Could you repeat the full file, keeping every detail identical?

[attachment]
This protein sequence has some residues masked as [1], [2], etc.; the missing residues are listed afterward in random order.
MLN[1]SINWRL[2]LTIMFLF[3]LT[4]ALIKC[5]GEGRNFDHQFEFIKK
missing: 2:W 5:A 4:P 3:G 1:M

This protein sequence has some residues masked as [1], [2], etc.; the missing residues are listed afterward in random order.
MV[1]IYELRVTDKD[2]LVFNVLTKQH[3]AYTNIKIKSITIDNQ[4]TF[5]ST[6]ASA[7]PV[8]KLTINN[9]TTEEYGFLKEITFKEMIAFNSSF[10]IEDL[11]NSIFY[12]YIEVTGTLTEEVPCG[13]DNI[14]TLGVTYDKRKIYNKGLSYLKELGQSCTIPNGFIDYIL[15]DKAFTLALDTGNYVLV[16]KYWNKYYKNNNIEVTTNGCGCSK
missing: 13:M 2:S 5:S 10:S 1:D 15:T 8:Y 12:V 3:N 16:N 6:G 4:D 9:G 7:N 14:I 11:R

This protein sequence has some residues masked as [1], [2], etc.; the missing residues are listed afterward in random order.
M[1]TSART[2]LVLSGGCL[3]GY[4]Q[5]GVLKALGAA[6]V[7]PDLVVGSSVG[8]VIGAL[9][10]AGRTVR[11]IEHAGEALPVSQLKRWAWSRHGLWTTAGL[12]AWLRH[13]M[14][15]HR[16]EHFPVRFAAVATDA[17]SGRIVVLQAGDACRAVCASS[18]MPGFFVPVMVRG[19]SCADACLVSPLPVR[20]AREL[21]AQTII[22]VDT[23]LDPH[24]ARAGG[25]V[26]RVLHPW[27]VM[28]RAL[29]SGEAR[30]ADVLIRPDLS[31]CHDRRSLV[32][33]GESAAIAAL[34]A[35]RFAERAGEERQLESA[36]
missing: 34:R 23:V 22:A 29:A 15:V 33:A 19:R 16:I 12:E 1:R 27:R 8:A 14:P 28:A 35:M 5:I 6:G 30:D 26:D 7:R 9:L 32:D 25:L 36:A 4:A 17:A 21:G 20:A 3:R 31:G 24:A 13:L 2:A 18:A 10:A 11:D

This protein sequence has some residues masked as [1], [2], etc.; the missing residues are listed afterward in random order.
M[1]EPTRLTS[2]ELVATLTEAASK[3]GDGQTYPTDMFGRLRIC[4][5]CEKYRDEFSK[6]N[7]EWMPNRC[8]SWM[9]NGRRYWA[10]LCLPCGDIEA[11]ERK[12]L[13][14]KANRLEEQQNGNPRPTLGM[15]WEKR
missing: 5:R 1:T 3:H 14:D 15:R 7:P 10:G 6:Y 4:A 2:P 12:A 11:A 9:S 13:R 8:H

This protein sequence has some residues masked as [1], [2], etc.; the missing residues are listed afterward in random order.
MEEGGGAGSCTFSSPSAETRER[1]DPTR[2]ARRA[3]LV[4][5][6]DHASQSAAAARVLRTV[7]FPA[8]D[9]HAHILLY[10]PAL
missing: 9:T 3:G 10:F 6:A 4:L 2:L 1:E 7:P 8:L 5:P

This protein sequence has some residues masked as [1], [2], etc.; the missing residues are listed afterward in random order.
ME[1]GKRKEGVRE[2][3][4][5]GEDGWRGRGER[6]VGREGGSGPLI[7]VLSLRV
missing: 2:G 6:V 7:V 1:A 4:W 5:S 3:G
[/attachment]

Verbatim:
This protein sequence has some residues masked as [1], [2], etc.; the missing residues are listed afterward in random order.
MLN[1]SINWRL[2]LTIMFLF[3]LT[4]ALIKC[5]GEGRNFDHQFEFIKK
missing: 2:W 5:A 4:P 3:G 1:M

This protein sequence has some residues masked as [1], [2], etc.; the missing residues are listed afterward in random order.
MV[1]IYELRVTDKD[2]LVFNVLTKQH[3]AYTNIKIKSITIDNQ[4]TF[5]ST[6]ASA[7]PV[8]KLTINN[9]TTEEYGFLKEITFKEMIAFNSSF[10]IEDL[11]NSIFY[12]YIEVTGTLTEEVPCG[13]DNI[14]TLGVTYDKRKIYNKGLSYLKELGQSCTIPNGFIDYIL[15]DKAFTLALDTGNYVLV[16]KYWNKYYKNNNIEVTTNGCGCSK
missing: 13:M 2:S 5:S 10:S 1:D 15:T 8:Y 12:V 3:N 16:N 6:G 4:D 9:G 7:N 14:I 11:R

This protein sequence has some residues masked as [1], [2], etc.; the missing residues are listed afterward in random order.
M[1]TSART[2]LVLSGGCL[3]GY[4]Q[5]GVLKALGAA[6]V[7]PDLVVGSSVG[8]VIGAL[9][10]AGRTVR[11]IEHAGEALPVSQLKRWAWSRHGLWTTAGL[12]AWLRH[13]M[14][15]HR[16]EHFPVRFAAVATDA[17]SGRIVVLQAGDACRAVCASS[18]MPGFFVPVMVRG[19]SCADACLVSPLPVR[20]AREL[21]AQTII[22]VDT[23]LDPH[24]ARAGG[25]V[26]RVLHPW[27]VM[28]RAL[29]SGEAR[30]ADVLIRPDLS[31]CHDRRSLV[32][33]GESAAIAAL[34]A[35]RFAERAGEERQLESA[36]
missing: 34:R 23:V 22:A 29:A 15:V 33:A 19:R 16:I 12:E 1:R 27:R 8:A 14:P 28:A 35:M 5:I 6:G 30:D 26:D 7:R 9:L 32:D 25:L 36:A 4:A 17:A 21:G 20:A 3:R 31:G 24:A 13:L 2:A 18:A 10:A 11:D

This protein sequence has some residues masked as [1], [2], etc.; the missing residues are listed afterward in random order.
M[1]EPTRLTS[2]ELVATLTEAASK[3]GDGQTYPTDMFGRLRIC[4][5]CEKYRDEFSK[6]N[7]EWMPNRC[8]SWM[9]NGRRYWA[10]LCLPCGDIEA[11]ERK[12]L[13][14]KANRLEEQQNGNPRPTLGM[15]WEKR
missing: 5:R 1:T 3:H 14:D 15:R 7:P 10:G 6:Y 4:A 2:P 12:A 11:A 9:S 13:R 8:H

This protein sequence has some residues masked as [1], [2], etc.; the missing residues are listed afterward in random order.
MEEGGGAGSCTFSSPSAETRER[1]DPTR[2]ARRA[3]LV[4][5][6]DHASQSAAAARVLRTV[7]FPA[8]D[9]HAHILLY[10]PAL
missing: 9:T 3:G 10:F 6:A 4:L 2:L 1:E 7:P 8:L 5:P

This protein sequence has some residues masked as [1], [2], etc.; the missing residues are listed afterward in random order.
ME[1]GKRKEGVRE[2][3][4][5]GEDGWRGRGER[6]VGREGGSGPLI[7]VLSLRV
missing: 2:G 6:V 7:V 1:A 4:W 5:S 3:G